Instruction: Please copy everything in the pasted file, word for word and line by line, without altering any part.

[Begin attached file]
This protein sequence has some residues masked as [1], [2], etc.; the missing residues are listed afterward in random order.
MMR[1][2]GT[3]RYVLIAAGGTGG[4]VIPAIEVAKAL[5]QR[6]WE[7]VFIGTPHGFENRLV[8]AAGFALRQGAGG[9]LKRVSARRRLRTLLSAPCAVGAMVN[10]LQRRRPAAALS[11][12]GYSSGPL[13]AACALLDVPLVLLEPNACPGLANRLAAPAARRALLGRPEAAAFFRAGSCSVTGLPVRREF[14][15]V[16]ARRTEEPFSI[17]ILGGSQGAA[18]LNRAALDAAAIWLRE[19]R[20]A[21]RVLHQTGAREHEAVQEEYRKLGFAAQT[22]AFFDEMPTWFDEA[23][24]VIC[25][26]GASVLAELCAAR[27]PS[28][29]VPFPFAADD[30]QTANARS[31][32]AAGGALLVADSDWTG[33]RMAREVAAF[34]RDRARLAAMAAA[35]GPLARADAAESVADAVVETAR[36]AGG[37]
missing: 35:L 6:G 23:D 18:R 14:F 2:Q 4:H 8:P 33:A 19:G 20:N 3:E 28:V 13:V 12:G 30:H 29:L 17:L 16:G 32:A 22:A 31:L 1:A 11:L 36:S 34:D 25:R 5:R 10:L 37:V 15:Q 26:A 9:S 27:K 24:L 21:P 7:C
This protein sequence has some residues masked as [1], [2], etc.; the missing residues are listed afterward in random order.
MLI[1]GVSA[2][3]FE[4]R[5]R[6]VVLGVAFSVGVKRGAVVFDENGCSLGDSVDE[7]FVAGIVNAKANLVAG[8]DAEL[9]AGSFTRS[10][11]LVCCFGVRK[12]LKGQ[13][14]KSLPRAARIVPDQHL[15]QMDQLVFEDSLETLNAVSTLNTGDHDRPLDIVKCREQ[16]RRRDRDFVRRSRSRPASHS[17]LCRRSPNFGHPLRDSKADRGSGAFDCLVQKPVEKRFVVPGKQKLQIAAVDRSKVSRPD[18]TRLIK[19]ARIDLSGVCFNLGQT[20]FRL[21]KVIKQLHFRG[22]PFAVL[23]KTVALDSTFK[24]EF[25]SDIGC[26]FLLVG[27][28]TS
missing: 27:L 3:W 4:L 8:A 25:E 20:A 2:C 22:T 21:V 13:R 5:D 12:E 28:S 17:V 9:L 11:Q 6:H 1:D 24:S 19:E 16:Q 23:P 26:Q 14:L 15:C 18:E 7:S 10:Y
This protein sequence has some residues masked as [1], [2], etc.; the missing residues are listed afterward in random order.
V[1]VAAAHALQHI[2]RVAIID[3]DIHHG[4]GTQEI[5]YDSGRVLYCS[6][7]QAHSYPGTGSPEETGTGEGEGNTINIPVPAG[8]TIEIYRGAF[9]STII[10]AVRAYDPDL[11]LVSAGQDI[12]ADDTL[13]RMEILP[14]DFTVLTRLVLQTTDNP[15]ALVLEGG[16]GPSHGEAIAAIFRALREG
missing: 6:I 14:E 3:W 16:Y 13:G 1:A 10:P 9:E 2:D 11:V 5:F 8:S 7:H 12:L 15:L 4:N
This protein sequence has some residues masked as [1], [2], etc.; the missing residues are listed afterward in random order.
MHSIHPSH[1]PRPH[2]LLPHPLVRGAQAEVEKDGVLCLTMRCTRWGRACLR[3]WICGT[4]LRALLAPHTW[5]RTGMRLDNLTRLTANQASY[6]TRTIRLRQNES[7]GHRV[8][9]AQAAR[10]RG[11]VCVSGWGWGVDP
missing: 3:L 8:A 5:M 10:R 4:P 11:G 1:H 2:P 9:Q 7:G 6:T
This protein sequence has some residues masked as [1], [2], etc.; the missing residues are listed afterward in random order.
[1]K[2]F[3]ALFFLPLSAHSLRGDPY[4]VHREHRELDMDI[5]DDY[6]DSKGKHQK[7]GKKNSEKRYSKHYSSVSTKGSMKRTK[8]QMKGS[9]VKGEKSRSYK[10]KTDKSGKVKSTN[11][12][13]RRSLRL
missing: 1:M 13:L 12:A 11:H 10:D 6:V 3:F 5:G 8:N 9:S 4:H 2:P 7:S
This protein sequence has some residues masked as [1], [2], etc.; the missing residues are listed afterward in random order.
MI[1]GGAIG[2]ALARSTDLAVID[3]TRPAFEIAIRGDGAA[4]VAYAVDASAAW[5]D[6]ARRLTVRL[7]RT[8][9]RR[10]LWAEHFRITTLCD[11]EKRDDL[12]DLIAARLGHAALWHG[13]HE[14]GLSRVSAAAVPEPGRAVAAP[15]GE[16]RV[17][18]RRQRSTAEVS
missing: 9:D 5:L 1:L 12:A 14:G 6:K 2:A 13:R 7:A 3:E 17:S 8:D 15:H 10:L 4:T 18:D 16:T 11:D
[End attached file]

This protein sequence has some residues masked as [1], [2], etc.; the missing residues are listed afterward in random order.
MMR[1][2]GT[3]RYVLIAAGGTGG[4]VIPAIEVAKAL[5]QR[6]WE[7]VFIGTPHGFENRLV[8]AAGFALRQGAGG[9]LKRVSARRRLRTLLSAPCAVGAMVN[10]LQRRRPAAALS[11][12]GYSSGPL[13]AACALLDVPLVLLEPNACPGLANRLAAPAARRALLGRPEAAAFFRAGSCSVTGLPVRREF[14][15]V[16]ARRTEEPFSI[17]ILGGSQGAA[18]LNRAALDAAAIWLRE[19]R[20]A[21]RVLHQTGAREHEAVQEEYRKLGFAAQT[22]AFFDEMPTWFDEA[23][24]VIC[25][26]GASVLAELCAAR[27]PS[28][29]VPFPFAADD[30]QTANARS[31][32]AAGGALLVADSDWTG[33]RMAREVAAF[34]RDRARLAAMAAA[35]GPLARADAAESVADAVVETAR[36]AGG[37]
missing: 35:L 6:G 23:D 18:R 14:F 2:Q 4:H 8:P 33:A 19:G 20:N 3:E 28:V 13:V 12:G 30:H 29:L 17:L 16:G 32:A 22:A 31:L 1:A 11:L 36:S 34:D 25:R 5:R 10:L 37:V 15:Q 26:A 9:S 27:K 24:L 21:P 7:C
This protein sequence has some residues masked as [1], [2], etc.; the missing residues are listed afterward in random order.
MLI[1]GVSA[2][3]FE[4]R[5]R[6]VVLGVAFSVGVKRGAVVFDENGCSLGDSVDE[7]FVAGIVNAKANLVAG[8]DAEL[9]AGSFTRS[10][11]LVCCFGVRK[12]LKGQ[13][14]KSLPRAARIVPDQHL[15]QMDQLVFEDSLETLNAVSTLNTGDHDRPLDIVKCREQ[16]RRRDRDFVRRSRSRPASHS[17]LCRRSPNFGHPLRDSKADRGSGAFDCLVQKPVEKRFVVPGKQKLQIAAVDRSKVSRPD[18]TRLIK[19]ARIDLSGVCFNLGQT[20]FRL[21]KVIKQLHFRG[22]PFAVL[23]KTVALDSTFK[24]EF[25]SDIGC[26]FLLVG[27][28]TS
missing: 27:L 3:W 4:L 8:A 25:E 20:A 2:C 22:T 21:V 13:R 5:D 12:E 28:S 17:V 9:L 11:Q 6:H 1:D 24:S 19:E 16:Q 23:P 26:Q 14:L 15:C 18:E 7:S 10:Y
This protein sequence has some residues masked as [1], [2], etc.; the missing residues are listed afterward in random order.
V[1]VAAAHALQHI[2]RVAIID[3]DIHHG[4]GTQEI[5]YDSGRVLYCS[6][7]QAHSYPGTGSPEETGTGEGEGNTINIPVPAG[8]TIEIYRGAF[9]STII[10]AVRAYDPDL[11]LVSAGQDI[12]ADDTL[13]RMEILP[14]DFTVLTRLVLQTTDNP[15]ALVLEGG[16]GPSHGEAIAAIFRALREG
missing: 6:I 14:E 3:W 16:Y 13:G 1:A 10:P 9:E 2:D 11:V 5:F 8:S 7:H 12:L 15:L 4:N
This protein sequence has some residues masked as [1], [2], etc.; the missing residues are listed afterward in random order.
MHSIHPSH[1]PRPH[2]LLPHPLVRGAQAEVEKDGVLCLTMRCTRWGRACLR[3]WICGT[4]LRALLAPHTW[5]RTGMRLDNLTRLTANQASY[6]TRTIRLRQNES[7]GHRV[8][9]AQAAR[10]RG[11]VCVSGWGWGVDP
missing: 3:L 8:A 5:M 10:R 4:P 11:G 1:H 2:P 9:Q 7:G 6:T
This protein sequence has some residues masked as [1], [2], etc.; the missing residues are listed afterward in random order.
[1]K[2]F[3]ALFFLPLSAHSLRGDPY[4]VHREHRELDMDI[5]DDY[6]DSKGKHQK[7]GKKNSEKRYSKHYSSVSTKGSMKRTK[8]QMKGS[9]VKGEKSRSYK[10]KTDKSGKVKSTN[11][12][13]RRSLRL
missing: 1:M 13:L 12:A 11:H 10:D 6:V 3:F 5:G 8:N 9:S 4:H 2:P 7:S
This protein sequence has some residues masked as [1], [2], etc.; the missing residues are listed afterward in random order.
MI[1]GGAIG[2]ALARSTDLAVID[3]TRPAFEIAIRGDGAA[4]VAYAVDASAAW[5]D[6]ARRLTVRL[7]RT[8][9]RR[10]LWAEHFRITTLCD[11]EKRDDL[12]DLIAARLGHAALWHG[13]HE[14]GLSRVSAAAVPEPGRAVAAP[15]GE[16]RV[17][18]RRQRSTAEVS
missing: 9:D 5:L 1:L 12:A 14:G 6:K 2:A 13:R 7:A 3:E 17:S 8:D 15:H 10:L 4:T 18:D 16:T 11:D